In the ideal world that neoliberals dream of, there would be nothing wrong with this. In the real world, where the energy crisis is about to become fact, depending on distant refineries, in addition to costly, is highly dangerous.
Differences Between Countries
The production of oil, the fuel essential to economic development, is unevenly spread across the continent: some extract a lot of oil, while others none.
Producers, as was to be expected, consume significantly more oil than the rest.
If such inequalities persist, the economic divide will become even wider in the future and we can expect inter-regional conflicts to intensify.
Renewable and Other Sources of Energy
Renewable sources of energy (under which British Petroleum includes wind, solar, biomass and geothermal sources), grew exponentially over the past few years. Even so, in 2014, their contribution to the energy mix was still insignificant (2.8 %). It is well worth recalling that renewable sources of energy are used only to produce electricity, which does not constitute the of the major energy needs of modern societies. In many sectors, fossil fuels cannot be replaced as sources of energy.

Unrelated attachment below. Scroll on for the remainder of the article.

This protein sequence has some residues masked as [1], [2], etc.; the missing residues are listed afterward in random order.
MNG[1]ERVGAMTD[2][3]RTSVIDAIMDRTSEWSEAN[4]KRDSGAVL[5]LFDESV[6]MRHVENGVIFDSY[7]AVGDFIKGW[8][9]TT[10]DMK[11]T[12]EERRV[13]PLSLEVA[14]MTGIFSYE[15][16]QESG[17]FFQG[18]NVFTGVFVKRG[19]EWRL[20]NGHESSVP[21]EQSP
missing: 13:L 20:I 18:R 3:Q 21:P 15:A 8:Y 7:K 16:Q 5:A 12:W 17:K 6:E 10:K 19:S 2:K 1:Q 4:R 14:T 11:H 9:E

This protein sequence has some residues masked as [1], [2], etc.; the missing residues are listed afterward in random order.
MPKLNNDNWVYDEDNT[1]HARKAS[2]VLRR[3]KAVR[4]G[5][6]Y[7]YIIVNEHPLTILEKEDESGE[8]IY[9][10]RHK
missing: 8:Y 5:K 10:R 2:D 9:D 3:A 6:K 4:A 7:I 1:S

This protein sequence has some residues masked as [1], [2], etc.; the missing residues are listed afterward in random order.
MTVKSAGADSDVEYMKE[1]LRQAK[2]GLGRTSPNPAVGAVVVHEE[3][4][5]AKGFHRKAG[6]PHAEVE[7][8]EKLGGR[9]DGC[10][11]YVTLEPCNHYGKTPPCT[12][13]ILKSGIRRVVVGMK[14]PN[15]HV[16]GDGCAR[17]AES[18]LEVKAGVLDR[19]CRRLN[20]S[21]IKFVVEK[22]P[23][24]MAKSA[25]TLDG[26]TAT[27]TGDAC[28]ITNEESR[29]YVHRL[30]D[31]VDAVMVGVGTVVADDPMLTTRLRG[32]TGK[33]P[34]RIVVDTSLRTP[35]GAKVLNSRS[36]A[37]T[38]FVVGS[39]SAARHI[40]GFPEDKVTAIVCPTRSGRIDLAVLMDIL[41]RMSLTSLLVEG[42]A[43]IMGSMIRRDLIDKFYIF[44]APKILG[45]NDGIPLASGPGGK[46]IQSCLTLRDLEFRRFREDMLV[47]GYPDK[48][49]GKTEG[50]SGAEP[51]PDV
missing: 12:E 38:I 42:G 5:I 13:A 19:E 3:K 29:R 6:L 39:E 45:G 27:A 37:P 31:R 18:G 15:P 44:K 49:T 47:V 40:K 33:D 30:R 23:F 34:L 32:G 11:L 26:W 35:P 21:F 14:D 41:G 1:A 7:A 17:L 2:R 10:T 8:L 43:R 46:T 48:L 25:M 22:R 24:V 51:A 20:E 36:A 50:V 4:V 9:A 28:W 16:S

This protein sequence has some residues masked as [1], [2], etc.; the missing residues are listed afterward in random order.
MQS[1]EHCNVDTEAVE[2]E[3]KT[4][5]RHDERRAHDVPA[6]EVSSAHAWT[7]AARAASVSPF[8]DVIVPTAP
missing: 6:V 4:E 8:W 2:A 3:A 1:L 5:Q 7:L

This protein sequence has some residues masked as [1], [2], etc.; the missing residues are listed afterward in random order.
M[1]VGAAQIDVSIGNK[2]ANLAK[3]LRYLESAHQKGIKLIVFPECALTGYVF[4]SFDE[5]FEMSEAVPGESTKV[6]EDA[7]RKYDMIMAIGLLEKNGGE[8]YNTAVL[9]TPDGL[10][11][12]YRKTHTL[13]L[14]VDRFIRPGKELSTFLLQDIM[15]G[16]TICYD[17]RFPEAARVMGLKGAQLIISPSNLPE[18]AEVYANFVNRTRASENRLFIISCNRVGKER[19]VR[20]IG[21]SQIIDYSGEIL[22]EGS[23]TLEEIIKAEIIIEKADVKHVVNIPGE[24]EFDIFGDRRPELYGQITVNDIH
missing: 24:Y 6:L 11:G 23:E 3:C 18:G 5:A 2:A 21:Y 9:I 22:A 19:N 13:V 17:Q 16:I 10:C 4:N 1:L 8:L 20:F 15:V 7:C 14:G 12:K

Bio-fuels also grew at a healthy pace over the past ten years, at the expense of natural areas of extremely high ecological value (among other values) and by snatching lands used to grow food crops. Following so much destruction, one would expect to find a source of abundant and irreplaceable energy, but no, bio-fuels have reported extremely low performance (Brazil, the longest-standing producer, manages to produce anywhere from 2.5 to 9 liters of output for every liter invested , and their contribution to total consumption is quite ridiculous (2%).
Many are asking themselves whether bio-fuels, renewable or other sources of energy could compensate for the decline in fossil fuel supplies in the Latin American region.
The graph below shows energy consumption and production for all sources of energy and traces the predominant trends (assuming a linear behavior).